Copyright Infringement Policy

The purpose of the Meredith Manor International Equestrian Copyright Compliance Policy is to provide a summary of U.S. copyright law as it relates to the use of text-based copyright-protected works in the classroom and, and to provide guidelines and procedures for obtaining copyright permission to use these works. U.S. Copyright law contains many gray areas, and the goal of this policy is to provide administrators, faculty, students, employees, and others with a standard approach for addressing complex copyright issues. This policy covers classroom issues such as photocopying. This policy provides practical advice and procedures on copyright-related matters; however, it is not a substitute for legal advice, and proper legal advice should be obtained when necessary.

What is Copyright?

Copyright is an area of law that provides creators and distributors of creative works with an incentive to share their works by granting them the right to be compensated when others use those works in certain ways. Specific rights are granted to the creators of creative works in the U.S. Copyright Act (title 17, U.S. Code). If you are not a copyright holder for a particular work, as determined by the law, you must ordinarily obtain copyright permission prior to reusing or reproducing that work. However, there are some specific exceptions in the Copyright Act for certain academic uses, and permission is never required for certain other actions, such as reading or borrowing original literary works or photographs from a library collection.

What is Protected by Copyright?

The rights granted by the Copyright Act are intended to benefit "authors" of "original works of authorship", including literary, dramatic, musical, architectural, cartographic, choreographic, pantomimic, pictorial, graphic, sculptural and audiovisual creations. This means that virtually any creative work that you may come across—including books, magazines, journals, newsletters, maps, charts, photographs, graphic materials, and other printed materials; unpublished materials, such as analysts' and consultants' reports; and non-print materials, including electronic content, computer programs and other software, sound recordings, motion pictures, video files, sculptures, and other artistic works—is almost certainly protected by copyright. Among the exclusive rights granted to those "authors" are the rights to reproduce, distribute, publicly perform and publicly display their works.

These rights provide copyright holders control over the use of their creations and an ability to benefit, monetarily and otherwise, from the use of their works. Copyright also protects the right to "make a derivative work," such as a movie from a book; the right to include a work in a collective work, such as publishing an article in a book or journal; and the rights of attribution and integrity for "authors" of certain works of visual art. Copyright law does not protect ideas, data or facts.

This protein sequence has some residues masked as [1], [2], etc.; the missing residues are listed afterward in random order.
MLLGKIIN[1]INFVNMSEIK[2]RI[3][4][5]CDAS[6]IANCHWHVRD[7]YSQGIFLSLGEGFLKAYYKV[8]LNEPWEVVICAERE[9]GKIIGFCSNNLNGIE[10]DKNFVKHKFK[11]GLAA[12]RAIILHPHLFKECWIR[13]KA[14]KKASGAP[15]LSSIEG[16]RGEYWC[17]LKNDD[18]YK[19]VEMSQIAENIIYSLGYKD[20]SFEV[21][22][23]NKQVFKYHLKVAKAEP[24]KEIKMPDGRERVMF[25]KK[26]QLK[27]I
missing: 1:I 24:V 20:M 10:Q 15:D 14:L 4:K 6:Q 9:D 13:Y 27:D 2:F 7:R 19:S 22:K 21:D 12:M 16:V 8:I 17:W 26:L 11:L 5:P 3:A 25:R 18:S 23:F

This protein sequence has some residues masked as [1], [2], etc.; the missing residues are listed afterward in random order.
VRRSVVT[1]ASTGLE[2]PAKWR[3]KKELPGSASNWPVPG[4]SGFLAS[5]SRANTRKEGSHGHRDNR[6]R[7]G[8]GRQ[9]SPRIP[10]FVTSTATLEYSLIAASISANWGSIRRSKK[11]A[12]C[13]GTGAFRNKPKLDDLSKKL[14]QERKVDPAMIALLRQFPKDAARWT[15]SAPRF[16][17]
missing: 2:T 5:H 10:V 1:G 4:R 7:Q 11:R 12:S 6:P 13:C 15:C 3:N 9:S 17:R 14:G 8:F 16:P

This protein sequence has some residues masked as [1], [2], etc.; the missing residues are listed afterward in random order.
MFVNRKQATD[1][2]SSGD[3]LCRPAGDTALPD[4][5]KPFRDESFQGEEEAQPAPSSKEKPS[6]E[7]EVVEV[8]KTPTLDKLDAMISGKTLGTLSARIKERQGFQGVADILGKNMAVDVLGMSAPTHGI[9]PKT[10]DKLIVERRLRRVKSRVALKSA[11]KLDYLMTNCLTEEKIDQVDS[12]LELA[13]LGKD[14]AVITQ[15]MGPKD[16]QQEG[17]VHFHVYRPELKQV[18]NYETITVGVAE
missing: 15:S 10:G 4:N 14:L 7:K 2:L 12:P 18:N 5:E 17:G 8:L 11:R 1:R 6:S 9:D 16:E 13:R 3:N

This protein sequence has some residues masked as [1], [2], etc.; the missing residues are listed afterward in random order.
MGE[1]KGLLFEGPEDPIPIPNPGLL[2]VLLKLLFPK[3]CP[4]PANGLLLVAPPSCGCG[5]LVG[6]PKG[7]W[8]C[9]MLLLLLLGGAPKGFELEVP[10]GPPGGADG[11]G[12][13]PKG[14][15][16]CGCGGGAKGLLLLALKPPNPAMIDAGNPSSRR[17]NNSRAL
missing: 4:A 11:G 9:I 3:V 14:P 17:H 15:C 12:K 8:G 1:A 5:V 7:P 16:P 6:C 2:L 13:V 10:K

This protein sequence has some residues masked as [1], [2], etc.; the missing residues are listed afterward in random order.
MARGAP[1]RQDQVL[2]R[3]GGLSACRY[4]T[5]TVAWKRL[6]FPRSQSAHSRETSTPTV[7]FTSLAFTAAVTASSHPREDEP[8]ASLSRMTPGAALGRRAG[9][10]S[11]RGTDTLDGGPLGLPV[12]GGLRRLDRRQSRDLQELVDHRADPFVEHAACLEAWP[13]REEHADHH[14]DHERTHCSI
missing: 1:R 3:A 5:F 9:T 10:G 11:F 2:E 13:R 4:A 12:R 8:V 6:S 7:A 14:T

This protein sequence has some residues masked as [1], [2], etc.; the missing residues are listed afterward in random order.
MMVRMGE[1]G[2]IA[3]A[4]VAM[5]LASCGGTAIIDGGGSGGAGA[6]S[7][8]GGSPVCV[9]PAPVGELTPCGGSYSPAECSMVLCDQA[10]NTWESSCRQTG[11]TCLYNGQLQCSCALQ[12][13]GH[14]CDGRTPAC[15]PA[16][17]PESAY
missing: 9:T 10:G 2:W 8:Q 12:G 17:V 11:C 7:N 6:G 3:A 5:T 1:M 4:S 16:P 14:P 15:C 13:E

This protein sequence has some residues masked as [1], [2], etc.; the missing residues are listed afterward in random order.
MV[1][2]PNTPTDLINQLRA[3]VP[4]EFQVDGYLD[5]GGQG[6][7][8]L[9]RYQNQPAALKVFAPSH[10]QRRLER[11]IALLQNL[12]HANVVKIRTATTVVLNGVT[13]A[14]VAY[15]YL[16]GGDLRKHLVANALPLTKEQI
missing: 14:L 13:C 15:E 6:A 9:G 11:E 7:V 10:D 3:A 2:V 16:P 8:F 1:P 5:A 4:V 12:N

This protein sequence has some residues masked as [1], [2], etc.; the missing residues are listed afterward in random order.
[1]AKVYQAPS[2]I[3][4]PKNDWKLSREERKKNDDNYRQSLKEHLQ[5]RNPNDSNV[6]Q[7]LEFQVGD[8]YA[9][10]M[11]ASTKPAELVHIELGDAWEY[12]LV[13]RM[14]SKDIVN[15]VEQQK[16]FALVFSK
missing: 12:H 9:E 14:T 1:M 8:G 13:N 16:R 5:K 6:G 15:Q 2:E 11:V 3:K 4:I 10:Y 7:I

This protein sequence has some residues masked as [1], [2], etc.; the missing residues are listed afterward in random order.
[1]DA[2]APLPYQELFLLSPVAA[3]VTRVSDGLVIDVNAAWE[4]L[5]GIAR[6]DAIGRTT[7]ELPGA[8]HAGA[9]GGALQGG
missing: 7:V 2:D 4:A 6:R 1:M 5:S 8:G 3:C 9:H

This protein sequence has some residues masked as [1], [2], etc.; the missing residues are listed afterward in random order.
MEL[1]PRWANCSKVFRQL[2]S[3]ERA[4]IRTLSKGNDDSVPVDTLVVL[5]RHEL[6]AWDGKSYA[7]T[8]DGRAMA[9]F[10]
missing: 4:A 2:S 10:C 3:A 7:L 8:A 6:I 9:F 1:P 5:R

In the U.S., the general rule of copyright duration for a work created on or after January 1, 1978 is the author's life plus 70 years after the author's death. This is often referred to as "life-plus-70". Works created by companies or other types of organizations generally have a copyright term of 95 years. For more information on copyright duration, visit http://www.copyright.gov/circs/circ1.pdf.

Fair Use

Under the fair use provision, a reproduction of someone else's copyright-protected work is likely to be considered fair if it is used for one of the following purposes: criticism, comment, news reporting, teaching, scholarship and research. If the reproduction is for one of these purposes, a determination as to whether the reproduction is fair use must be made based upon four factors:

  1. The purpose and character of use (principally, whether for commercial or nonprofit educational use)
  2. The nature of the copyright-protected work
  3. The amount and substantiality of the portion used
  4. The effect of the use being evaluated upon the potential market for or value of the copyright-protected work

Fair use is an ambiguous concept and the law does not state exactly what uses of a copyrighted work will be considered fair uses under the law and may therefore be used without obtaining permission. As such, individuals who are not lawyers may often need to be interpreters of the law in everyday circumstances, and answers as to how much reproduction may be considered fair use often remain unclear. The bottom line is that fair use requires a very circumstance-specific analysis as to whether a particular use or reuse of a work may indeed be considered fair use.

To avoid confusion and minimize the risk of copyright infringement, Meredith Manor International Equestrian Centre interprets the following situations as fair use: